|ACETO CORP filed this Form 10-K/A on 11/09/2017|
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The promulgation of new laws, changes to existing laws and the pre-emption of local regulations by national laws may adversely affect foreign businesses conducting business in China. While the trend of legislation over the last 20 plus years has significantly enhanced the protection of foreign businesses in China, there can be no assurance that a change in leadership, social or political disruption, or unforeseen circumstances affecting China’s political, economic or social life, will not affect China’s government’s ability to continue to support and pursue these reforms. Such a shift could have a material adverse effect on our business and prospects.
Our ability to compete in certain markets we serve is dependent on our ability to continue to expand our capacity in certain offshore locations. However, as our presence in these locations increases, we are exposed to risks inherent to these locations which could materially adversely affect our business, financial condition, operating results and cash flows.
A significant portion of our outsourcing has been shifted to India. As such, we are exposed to the risks inherent to operating in India including, among others, (1) a highly competitive labor market for skilled workers which may result in significant increases in labor costs as well as shortages of qualified workers in the future, and (2) the possibility that the U.S. federal government or the European Union may enact legislation which may disincentivize customers from producing in their local countries which would reduce the demand for the services we provide in India and could materially adversely affect our business, financial condition, operating results and cash flows.
Fluctuations in foreign currency exchange rates could materially adversely affect our business, financial condition, operating results and cash flows.
A substantial portion of our revenue is denominated in currencies other than the U.S. dollar because certain of our foreign subsidiaries operate in their local currencies. Our business, financial condition, operating results and cash flows therefore could be materially adversely affected by fluctuations in the exchange rate between foreign currencies and the U.S. dollar.
Failure to comply with U.S. or non-U.S. laws regulating trade, such as the U.S. Foreign Corrupt Practices Act, could result in adverse consequences, including fines, criminal sanctions, or loss of access to markets.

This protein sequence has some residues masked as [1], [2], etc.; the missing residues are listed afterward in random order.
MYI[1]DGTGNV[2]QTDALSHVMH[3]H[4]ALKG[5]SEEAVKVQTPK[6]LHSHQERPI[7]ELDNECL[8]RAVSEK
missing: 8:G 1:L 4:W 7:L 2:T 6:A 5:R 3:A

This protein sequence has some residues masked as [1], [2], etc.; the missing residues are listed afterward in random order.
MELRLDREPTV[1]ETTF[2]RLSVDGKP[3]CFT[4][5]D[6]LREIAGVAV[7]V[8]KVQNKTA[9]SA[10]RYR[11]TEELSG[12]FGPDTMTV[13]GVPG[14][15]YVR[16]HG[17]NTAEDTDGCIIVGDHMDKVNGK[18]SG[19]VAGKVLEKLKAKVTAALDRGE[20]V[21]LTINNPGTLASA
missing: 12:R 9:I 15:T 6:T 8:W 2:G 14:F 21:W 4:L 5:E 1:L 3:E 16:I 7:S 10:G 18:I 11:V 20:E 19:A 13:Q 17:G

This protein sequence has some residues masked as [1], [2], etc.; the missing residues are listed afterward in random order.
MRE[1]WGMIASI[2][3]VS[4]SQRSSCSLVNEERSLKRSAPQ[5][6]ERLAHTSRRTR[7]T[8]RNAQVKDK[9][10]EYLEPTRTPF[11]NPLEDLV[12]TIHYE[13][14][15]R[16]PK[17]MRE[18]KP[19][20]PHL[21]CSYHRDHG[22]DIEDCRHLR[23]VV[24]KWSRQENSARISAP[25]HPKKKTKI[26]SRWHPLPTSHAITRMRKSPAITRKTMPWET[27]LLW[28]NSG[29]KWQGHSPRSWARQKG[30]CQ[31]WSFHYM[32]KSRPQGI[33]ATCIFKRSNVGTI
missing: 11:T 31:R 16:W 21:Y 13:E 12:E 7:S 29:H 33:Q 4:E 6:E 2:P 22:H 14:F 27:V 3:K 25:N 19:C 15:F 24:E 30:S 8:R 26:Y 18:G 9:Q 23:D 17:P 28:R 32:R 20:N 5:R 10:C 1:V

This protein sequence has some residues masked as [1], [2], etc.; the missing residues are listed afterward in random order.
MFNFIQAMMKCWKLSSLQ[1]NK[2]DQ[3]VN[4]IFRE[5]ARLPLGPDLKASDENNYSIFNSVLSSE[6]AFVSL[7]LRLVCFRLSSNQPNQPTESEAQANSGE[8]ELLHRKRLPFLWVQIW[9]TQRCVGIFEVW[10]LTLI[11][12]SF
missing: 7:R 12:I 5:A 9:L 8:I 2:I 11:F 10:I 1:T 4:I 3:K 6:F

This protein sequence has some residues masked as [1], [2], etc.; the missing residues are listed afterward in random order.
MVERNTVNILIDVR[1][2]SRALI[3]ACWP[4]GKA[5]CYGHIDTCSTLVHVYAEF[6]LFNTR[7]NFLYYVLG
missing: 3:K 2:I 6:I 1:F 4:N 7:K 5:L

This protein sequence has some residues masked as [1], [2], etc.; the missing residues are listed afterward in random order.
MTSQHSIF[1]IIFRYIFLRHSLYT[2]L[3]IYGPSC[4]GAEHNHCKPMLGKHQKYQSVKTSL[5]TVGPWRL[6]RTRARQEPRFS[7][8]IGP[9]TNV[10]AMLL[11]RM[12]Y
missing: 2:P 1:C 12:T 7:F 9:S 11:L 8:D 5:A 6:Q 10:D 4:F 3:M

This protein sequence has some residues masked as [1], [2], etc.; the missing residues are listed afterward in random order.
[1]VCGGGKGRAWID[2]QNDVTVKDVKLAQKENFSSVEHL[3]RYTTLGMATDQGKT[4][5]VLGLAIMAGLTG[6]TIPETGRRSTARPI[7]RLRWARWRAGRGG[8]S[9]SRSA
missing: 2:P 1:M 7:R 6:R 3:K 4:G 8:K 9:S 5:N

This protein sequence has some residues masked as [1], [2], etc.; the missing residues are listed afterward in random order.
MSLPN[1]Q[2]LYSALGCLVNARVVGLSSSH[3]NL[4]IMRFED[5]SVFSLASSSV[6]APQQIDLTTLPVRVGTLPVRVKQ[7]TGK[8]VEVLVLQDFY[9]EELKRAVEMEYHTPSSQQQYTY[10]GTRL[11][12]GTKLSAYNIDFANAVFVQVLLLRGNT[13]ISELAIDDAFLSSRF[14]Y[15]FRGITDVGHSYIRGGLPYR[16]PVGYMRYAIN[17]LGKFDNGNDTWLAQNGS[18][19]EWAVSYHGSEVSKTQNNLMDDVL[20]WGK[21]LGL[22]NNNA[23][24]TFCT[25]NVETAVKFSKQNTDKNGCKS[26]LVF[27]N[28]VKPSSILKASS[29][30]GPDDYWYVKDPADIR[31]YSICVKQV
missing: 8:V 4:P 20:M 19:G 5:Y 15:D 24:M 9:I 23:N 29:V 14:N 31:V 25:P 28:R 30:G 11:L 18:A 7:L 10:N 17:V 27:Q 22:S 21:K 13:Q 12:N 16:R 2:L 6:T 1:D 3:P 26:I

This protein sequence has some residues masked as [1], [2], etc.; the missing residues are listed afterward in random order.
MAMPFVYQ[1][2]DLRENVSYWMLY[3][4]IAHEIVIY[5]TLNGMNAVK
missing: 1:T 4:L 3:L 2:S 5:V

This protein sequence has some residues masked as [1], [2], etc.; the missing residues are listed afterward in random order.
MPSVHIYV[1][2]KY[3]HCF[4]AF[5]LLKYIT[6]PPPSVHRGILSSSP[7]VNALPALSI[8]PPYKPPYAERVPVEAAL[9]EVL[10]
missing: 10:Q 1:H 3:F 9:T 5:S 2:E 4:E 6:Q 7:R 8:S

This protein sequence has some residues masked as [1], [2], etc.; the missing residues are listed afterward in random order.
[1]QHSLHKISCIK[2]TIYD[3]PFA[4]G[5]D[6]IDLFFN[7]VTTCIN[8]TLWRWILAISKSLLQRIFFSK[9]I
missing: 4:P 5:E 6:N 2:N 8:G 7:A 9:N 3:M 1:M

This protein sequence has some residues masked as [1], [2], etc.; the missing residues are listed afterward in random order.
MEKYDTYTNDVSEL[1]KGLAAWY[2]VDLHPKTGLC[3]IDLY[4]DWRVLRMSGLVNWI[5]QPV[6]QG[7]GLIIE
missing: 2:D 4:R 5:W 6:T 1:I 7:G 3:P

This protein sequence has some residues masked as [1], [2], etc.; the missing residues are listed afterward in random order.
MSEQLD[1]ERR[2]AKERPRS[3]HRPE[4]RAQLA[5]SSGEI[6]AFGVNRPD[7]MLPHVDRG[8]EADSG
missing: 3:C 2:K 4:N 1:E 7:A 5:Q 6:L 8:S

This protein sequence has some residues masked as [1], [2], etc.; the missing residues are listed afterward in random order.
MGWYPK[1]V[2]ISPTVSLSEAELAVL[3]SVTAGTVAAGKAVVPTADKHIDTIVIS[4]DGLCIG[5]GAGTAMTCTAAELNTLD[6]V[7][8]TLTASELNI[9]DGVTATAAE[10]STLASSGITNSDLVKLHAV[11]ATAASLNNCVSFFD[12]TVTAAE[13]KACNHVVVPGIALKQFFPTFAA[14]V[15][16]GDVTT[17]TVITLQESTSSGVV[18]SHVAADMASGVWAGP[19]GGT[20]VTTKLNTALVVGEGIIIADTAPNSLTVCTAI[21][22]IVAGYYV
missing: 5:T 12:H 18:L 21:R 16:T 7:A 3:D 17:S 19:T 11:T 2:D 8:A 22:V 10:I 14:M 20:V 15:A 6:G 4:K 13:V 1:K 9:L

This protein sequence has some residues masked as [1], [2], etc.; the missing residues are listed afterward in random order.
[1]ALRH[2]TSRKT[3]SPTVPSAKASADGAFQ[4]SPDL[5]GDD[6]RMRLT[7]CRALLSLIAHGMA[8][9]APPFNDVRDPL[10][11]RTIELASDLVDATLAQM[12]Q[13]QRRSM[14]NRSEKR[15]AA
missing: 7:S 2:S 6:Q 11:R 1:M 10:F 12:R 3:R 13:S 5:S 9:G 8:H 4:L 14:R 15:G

We are subject to the U.S. Foreign Corrupt Practices Act (“FCPA”), which, among other things, prohibits corporations and individuals from paying, offering to pay, or authorizing the payment of anything of value to any foreign government official, government staff member, political party, or political candidate in an attempt to obtain or retain business or to otherwise influence a person working in an official capacity. The FCPA also requires public companies to make and keep books and records that accurately and fairly reflect their transactions and to devise and maintain an adequate system of internal accounting controls. While our employees and agents are required to comply with these laws, we cannot assure you that our internal policies and procedures will always protect us from violations of these laws, despite our commitment to legal compliance and corporate ethics. The occurrence or allegation of these types of events could materially adversely affect our reputation, business, financial condition, operating results and cash flows.
Tax legislation and assessments by various tax authorities could be materially different than the amounts we have provided for in our consolidated financial statements.
We are regularly audited by federal, state, and foreign tax authorities. From time to time, these audits could result in proposed assessments. While we believe that we have adequately provided for any such assessments, future settlements could be materially different than we have provided for and thereby materially adversely affect our earnings and cash flows.
We operate in various tax jurisdictions, and although we believe that we have provided for income and other taxes in accordance with the relevant regulations, if the applicable regulations were ultimately interpreted differently by a taxing authority, we could be exposed to additional tax liabilities. Our effective tax rate is based on our expected geographic mix of earnings, statutory rates, intercompany transfer pricing, and enacted tax rules. Significant judgment is required in determining our effective tax rate and in evaluating our tax positions on a worldwide basis. We believe our tax positions, including, among others, intercompany transfer pricing policies, are consistent with the tax laws in the jurisdictions in which we conduct our business. It is possible that these positions may be challenged by jurisdictional tax authorities and could have a significant impact on our effective tax rate. In addition, from time to time, various legislative initiatives could be proposed that could adversely affect our tax positions. There can be no assurance that our effective tax rate will not be adversely affected by these initiatives. In connection with the Organization for Economic Cooperation and Development Base Erosion and Profit Shifting (BEPS) project, starting in 2017, companies may be required to disclose more information to tax authorities on operations around the world. The Company regularly assesses the likely outcomes of its tax audits to determine the appropriateness of its tax reserves. However, any tax authority could take a position on tax treatment that is contrary to the Company’s expectations, which could result in tax liabilities in excess of reserves.
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